• 19. Designing Your Graphics Innovative design ideas come from embracing your constraints. Being obliged Structure to adjust your graphics to your medium of publication, budget and technology The way information is presented and organized is as important as the of reproduction may lead you to discover unexpected opportunities. content. What information is presented first? How will your reader’s eye Color move across the design? Structure your design so that the most important information is the most prominent. Consider using a visual hierarchy to While color can be used to convey additional layers of meaning and emotion, capture the reader’s attention and direct it across the page. Most people black-and-white may be more cost-effective and more readable at high start reading at the top of the page and move in the direction their language contrast. Color also disappears when photocopied or printed in black- is read. and-white. When designing your graphics, consider using contrasting thicknesses, tints, line styles or shapes first, before considering color. Elements You don’t have to use all the colors of the rainbow. Instead, choose a limited The style of your elements can convey meaning. Objects can be color scheme that relates to your data. Make sure colors vary in intensity, not differentiated by size, color, pattern, and placement. However, too many just hue — some of your readers may be color-blind. styles may clutter the page. Thin lines are generally preferable to thick lines, which may compete with text and other information. Typography Use text in a way that makes it readable. Placing text over a patterned Technology background or photograph is a difficult art. Use headlines that draw the Computers are great for producing professional-looking graphics, but you readers’ eye and entice them to read more. don’t necessarily need a computer to create great design. Designing graphics with pen, paper or collage can be fast and inexpensive. Charts can focus on one type of information, or can display multiple kinds of information at one time. These sample charts show a few possibilities for combining one, two, three, and Data along a single axis Data plotted on two axes make a To reflect additional information, such Here color reveals a fourth variable. four types of data reveals where data clusters comparison. For instance showing as the relative size of a country’s In this case, population divided by using position, and shows the range of a GDP vs. life expectancy in different population, increase the size of your demographic or gender. size, and color. measurement. countries. data points. 32 33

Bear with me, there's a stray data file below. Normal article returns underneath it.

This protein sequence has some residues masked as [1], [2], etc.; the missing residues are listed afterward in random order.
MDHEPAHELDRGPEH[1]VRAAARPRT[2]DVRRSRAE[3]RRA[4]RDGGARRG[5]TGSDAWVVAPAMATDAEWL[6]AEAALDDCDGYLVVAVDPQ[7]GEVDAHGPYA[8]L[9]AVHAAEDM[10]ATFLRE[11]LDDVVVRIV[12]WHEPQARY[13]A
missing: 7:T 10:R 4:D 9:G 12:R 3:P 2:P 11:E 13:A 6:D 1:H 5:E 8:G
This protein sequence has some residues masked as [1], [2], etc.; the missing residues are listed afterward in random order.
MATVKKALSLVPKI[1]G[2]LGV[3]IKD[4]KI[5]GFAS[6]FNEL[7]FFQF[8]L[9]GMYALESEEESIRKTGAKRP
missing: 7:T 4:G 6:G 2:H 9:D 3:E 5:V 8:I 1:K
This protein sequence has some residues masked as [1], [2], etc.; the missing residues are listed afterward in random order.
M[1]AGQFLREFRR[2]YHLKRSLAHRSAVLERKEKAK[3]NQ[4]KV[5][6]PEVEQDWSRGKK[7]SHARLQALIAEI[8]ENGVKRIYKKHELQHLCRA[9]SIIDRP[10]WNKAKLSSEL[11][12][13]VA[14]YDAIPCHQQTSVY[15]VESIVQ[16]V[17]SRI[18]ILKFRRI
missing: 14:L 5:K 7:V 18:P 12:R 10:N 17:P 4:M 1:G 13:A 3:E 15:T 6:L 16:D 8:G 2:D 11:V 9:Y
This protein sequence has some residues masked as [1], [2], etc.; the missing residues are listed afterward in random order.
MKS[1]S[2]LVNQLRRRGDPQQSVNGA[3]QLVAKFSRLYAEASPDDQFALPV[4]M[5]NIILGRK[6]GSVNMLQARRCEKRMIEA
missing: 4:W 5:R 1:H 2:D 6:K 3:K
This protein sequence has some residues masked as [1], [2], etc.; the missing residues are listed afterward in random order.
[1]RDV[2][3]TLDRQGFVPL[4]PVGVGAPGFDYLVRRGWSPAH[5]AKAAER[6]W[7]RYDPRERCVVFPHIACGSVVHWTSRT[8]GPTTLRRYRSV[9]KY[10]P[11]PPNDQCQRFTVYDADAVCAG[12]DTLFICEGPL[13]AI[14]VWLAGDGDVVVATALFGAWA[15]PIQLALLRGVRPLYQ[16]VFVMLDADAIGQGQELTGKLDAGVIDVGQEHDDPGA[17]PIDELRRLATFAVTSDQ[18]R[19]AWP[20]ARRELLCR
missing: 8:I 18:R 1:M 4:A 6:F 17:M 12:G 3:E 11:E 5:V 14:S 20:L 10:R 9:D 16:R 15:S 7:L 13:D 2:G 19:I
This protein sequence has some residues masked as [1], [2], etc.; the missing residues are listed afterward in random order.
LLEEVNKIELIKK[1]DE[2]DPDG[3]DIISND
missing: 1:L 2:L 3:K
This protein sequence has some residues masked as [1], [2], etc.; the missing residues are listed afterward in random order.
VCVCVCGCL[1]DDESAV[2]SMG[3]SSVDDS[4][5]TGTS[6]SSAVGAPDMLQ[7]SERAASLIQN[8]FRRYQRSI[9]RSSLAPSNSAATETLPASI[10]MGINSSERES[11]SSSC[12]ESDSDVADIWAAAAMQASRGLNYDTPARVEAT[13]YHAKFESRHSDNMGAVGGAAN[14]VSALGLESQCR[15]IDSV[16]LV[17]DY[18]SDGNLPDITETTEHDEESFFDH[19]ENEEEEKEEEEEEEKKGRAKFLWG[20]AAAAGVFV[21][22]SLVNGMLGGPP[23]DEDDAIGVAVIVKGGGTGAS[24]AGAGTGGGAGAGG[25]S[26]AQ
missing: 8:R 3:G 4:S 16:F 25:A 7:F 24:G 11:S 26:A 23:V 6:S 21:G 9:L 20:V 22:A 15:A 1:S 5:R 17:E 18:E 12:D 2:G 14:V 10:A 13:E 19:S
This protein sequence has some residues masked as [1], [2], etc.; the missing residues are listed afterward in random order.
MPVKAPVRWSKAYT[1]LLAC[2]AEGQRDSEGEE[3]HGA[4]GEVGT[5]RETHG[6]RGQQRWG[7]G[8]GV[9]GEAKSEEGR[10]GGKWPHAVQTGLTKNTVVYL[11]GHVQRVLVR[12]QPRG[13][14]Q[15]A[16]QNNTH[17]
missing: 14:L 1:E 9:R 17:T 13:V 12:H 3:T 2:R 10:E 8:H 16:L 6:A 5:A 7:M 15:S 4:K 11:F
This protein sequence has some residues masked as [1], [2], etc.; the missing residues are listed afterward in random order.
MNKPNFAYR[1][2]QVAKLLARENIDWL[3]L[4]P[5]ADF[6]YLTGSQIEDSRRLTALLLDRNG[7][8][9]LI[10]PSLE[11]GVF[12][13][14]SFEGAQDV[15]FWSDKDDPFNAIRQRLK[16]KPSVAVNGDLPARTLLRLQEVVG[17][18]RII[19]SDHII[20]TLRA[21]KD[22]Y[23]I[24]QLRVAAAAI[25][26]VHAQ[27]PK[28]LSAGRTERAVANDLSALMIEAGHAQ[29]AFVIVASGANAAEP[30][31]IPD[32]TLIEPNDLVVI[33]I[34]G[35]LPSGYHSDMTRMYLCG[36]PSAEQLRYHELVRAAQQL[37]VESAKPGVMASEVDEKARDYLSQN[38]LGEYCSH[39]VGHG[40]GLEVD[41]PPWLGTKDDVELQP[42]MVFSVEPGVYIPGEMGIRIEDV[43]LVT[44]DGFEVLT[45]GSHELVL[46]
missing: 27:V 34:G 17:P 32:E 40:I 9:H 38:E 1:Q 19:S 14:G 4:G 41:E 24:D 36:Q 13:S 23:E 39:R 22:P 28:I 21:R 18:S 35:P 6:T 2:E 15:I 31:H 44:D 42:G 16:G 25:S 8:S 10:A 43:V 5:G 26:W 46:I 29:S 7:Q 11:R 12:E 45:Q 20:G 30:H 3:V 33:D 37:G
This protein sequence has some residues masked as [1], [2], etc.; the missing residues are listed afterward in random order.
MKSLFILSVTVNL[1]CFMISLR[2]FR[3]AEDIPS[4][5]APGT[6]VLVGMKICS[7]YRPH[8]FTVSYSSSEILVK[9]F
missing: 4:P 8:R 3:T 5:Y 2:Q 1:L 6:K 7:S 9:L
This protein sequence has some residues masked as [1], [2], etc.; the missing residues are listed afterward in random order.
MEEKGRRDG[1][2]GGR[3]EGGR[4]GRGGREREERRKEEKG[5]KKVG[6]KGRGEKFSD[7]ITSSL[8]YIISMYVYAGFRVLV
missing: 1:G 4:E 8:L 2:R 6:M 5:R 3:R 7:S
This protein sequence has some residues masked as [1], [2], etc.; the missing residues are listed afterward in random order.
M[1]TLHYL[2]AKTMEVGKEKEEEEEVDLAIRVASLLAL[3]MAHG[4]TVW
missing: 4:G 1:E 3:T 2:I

• 20. Clarifying Your Graphics More Tips Design that is easy to understand can be better evaluated for its credibility. Here are a few more tips for data presentation: Below are a few principles, suggestions, and questions for improving your information graphics. • Sketch out ideas on paper first, before you turn on the computer. All graphics used to be drawn by hand. Software reduces creativity; good • What is most important? If some information is more important to your graphics are created despite your software. story than other information, consider giving it greater prominence. This can be done with size, color, line, bold or other type treatment. • People will look at your pictures before they read your text, if they read it at all. Graphics have to be self-contained. Put your conclusion right there • Keep it simple. What you leave out is as important as what you leave in. in the caption. Every element you add to a page competes with every other. Is everything in your graphic crucial to the story you are telling? Without sacrificing • The graphic has to tell a story (if it doesn’t, don’t use it) and your job is to clarity, consider removing detail. keep redesigning it until the story is as clear as possible. • Show comparisons, contrasts, and differences. This is both a vivid way • Show the actual data, as much as you can. People can deal with much of displaying information and a primary way we perceive and understand greater information density than you think. Your job is to help them see the information. Visible variation can convey meaning. patterns in the data, but… • Is the language clear and easy to understand? • Show as few non-data elements as you can. Remove boxes, lines, colored backgrounds, grids, shadows, and other decoration, except where • Is the choice of typeface clear and legible at a glance? The size and style it’s essential to understanding the data. If you can’t remove it, fade it out of your text can also convey information, but should not be at the expense or make it smaller, thinner, or dotted. of clarity. • Minimize the number of steps required to interpret your graphic. Don’t • Is your title clear? Is it easy to understand? Does it convey the story you put required information in the text that could go in the caption, or in the are telling? caption if it could go in a key, or in a key if you could just label the points or lines directly. • Do your graphics require a legend to label the patterns and symbols you use? • Provide context. Always use a scale and give sources. Six small, related graphs juxtaposed in the space we’d usually use for just one provide more • Is your documentation clear? Listing your data sources makes your data than six times as much content. authoritative and verifiable. Disclosing funding sources for your campaign or project also creates transparency and credibility. • Learn some basic typography and a graphics application like Illustrator, Photoshop, or Free Software tools like GIMP or Inkscape. It’s not hard to • Consider the limitations and opportunities inherent in your medium of find tutorials, and they’re wonderful transferable skills. publication. Adapted from Mike Dickison’s Tip List, http://numberpix.com/2007/02/mikes_tip_list.html 34 35